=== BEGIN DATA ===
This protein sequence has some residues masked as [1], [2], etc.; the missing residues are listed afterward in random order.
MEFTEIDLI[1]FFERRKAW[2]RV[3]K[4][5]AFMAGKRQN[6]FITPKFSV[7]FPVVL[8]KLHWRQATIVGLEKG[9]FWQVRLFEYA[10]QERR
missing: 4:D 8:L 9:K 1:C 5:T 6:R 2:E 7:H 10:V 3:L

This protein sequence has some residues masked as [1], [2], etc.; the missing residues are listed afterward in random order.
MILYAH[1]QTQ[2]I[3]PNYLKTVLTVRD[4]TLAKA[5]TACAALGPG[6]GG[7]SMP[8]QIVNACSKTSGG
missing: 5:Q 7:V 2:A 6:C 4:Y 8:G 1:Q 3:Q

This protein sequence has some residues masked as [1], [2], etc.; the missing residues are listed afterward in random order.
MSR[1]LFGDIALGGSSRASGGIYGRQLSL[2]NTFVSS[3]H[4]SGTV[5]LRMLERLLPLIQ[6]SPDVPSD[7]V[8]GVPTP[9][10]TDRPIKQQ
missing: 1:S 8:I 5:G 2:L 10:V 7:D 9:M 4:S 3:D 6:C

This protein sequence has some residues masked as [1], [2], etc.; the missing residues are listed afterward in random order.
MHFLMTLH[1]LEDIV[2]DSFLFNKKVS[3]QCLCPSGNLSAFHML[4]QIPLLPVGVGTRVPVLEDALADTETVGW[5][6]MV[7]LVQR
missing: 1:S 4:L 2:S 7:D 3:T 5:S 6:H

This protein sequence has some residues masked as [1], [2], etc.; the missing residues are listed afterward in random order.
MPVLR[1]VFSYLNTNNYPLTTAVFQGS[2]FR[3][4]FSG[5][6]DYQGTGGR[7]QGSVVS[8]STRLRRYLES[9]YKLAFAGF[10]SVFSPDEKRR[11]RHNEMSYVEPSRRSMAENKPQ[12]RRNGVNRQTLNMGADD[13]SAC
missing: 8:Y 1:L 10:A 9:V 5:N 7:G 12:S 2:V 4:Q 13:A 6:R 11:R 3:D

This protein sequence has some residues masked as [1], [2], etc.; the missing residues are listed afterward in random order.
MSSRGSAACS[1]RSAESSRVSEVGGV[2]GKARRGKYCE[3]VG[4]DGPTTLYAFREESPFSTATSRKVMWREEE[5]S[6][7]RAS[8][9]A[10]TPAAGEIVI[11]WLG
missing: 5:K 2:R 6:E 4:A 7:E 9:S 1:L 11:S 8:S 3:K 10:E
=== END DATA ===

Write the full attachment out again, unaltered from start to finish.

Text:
This protein sequence has some residues masked as [1], [2], etc.; the missing residues are listed afterward in random order.
MEFTEIDLI[1]FFERRKAW[2]RV[3]K[4][5]AFMAGKRQN[6]FITPKFSV[7]FPVVL[8]KLHWRQATIVGLEKG[9]FWQVRLFEYA[10]QERR
missing: 4:D 8:L 9:K 1:C 5:T 6:R 2:E 7:H 10:V 3:L

This protein sequence has some residues masked as [1], [2], etc.; the missing residues are listed afterward in random order.
MILYAH[1]QTQ[2]I[3]PNYLKTVLTVRD[4]TLAKA[5]TACAALGPG[6]GG[7]SMP[8]QIVNACSKTSGG
missing: 5:Q 7:V 2:A 6:C 4:Y 8:G 1:Q 3:Q

This protein sequence has some residues masked as [1], [2], etc.; the missing residues are listed afterward in random order.
MSR[1]LFGDIALGGSSRASGGIYGRQLSL[2]NTFVSS[3]H[4]SGTV[5]LRMLERLLPLIQ[6]SPDVPSD[7]V[8]GVPTP[9][10]TDRPIKQQ
missing: 1:S 8:I 5:G 2:L 10:V 7:D 9:M 4:S 3:D 6:C

This protein sequence has some residues masked as [1], [2], etc.; the missing residues are listed afterward in random order.
MHFLMTLH[1]LEDIV[2]DSFLFNKKVS[3]QCLCPSGNLSAFHML[4]QIPLLPVGVGTRVPVLEDALADTETVGW[5][6]MV[7]LVQR
missing: 1:S 4:L 2:S 7:D 3:T 5:S 6:H

This protein sequence has some residues masked as [1], [2], etc.; the missing residues are listed afterward in random order.
MPVLR[1]VFSYLNTNNYPLTTAVFQGS[2]FR[3][4]FSG[5][6]DYQGTGGR[7]QGSVVS[8]STRLRRYLES[9]YKLAFAGF[10]SVFSPDEKRR[11]RHNEMSYVEPSRRSMAENKPQ[12]RRNGVNRQTLNMGADD[13]SAC
missing: 8:Y 1:L 10:A 9:V 5:N 7:G 12:S 2:V 4:Q 13:A 6:R 11:R 3:D

This protein sequence has some residues masked as [1], [2], etc.; the missing residues are listed afterward in random order.
MSSRGSAACS[1]RSAESSRVSEVGGV[2]GKARRGKYCE[3]VG[4]DGPTTLYAFREESPFSTATSRKVMWREEE[5]S[6][7]RAS[8][9]A[10]TPAAGEIVI[11]WLG
missing: 5:K 2:R 6:E 4:A 7:E 9:S 1:L 11:S 8:S 3:K 10:E